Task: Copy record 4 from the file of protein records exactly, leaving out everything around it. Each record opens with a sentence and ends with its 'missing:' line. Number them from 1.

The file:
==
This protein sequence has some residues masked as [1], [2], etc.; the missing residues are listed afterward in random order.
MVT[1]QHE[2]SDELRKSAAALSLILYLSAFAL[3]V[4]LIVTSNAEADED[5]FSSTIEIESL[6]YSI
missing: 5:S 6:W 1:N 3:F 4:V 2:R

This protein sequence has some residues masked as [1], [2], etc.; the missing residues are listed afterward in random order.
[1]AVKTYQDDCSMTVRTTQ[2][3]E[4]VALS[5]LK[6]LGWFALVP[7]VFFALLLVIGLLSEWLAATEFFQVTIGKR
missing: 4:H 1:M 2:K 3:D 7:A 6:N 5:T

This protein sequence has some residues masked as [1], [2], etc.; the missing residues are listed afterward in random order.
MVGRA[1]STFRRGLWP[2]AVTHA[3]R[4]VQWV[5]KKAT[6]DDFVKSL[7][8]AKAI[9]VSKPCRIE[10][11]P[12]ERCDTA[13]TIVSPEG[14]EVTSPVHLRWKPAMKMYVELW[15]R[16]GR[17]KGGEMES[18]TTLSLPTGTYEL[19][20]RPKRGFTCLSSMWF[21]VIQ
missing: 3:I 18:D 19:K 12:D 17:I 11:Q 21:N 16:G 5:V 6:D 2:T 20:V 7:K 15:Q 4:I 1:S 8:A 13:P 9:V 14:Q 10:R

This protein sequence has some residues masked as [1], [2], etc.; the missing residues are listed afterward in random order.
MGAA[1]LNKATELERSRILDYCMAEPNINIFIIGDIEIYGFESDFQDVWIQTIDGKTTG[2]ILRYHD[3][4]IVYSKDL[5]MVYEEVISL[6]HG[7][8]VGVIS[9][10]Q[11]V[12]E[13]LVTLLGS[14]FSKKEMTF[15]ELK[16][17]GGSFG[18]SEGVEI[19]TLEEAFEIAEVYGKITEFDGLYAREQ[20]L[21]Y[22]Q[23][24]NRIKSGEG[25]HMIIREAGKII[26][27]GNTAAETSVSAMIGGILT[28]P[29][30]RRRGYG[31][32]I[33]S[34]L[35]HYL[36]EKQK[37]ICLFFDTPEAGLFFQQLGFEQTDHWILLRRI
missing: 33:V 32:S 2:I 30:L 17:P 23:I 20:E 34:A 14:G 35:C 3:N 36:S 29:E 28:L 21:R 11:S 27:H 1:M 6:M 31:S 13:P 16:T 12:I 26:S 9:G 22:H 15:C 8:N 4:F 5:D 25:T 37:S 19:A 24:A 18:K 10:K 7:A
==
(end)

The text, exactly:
This protein sequence has some residues masked as [1], [2], etc.; the missing residues are listed afterward in random order.
MGAA[1]LNKATELERSRILDYCMAEPNINIFIIGDIEIYGFESDFQDVWIQTIDGKTTG[2]ILRYHD[3][4]IVYSKDL[5]MVYEEVISL[6]HG[7][8]VGVIS[9][10]Q[11]V[12]E[13]LVTLLGS[14]FSKKEMTF[15]ELK[16][17]GGSFG[18]SEGVEI[19]TLEEAFEIAEVYGKITEFDGLYAREQ[20]L[21]Y[22]Q[23][24]NRIKSGEG[25]HMIIREAGKII[26][27]GNTAAETSVSAMIGGILT[28]P[29][30]RRRGYG[31][32]I[33]S[34]L[35]HYL[36]EKQK[37]ICLFFDTPEAGLFFQQLGFEQTDHWILLRRI
missing: 33:V 32:S 2:I 30:L 17:P 23:I 20:E 34:A 14:G 35:C 3:N 36:S 29:E 28:L 21:R 11:S 27:H 1:M 6:M 31:S 13:P 16:T 12:I 26:S 9:G 22:H 15:C 8:N 4:F 5:D 25:T 37:S 19:A 24:A 18:K 10:K 7:A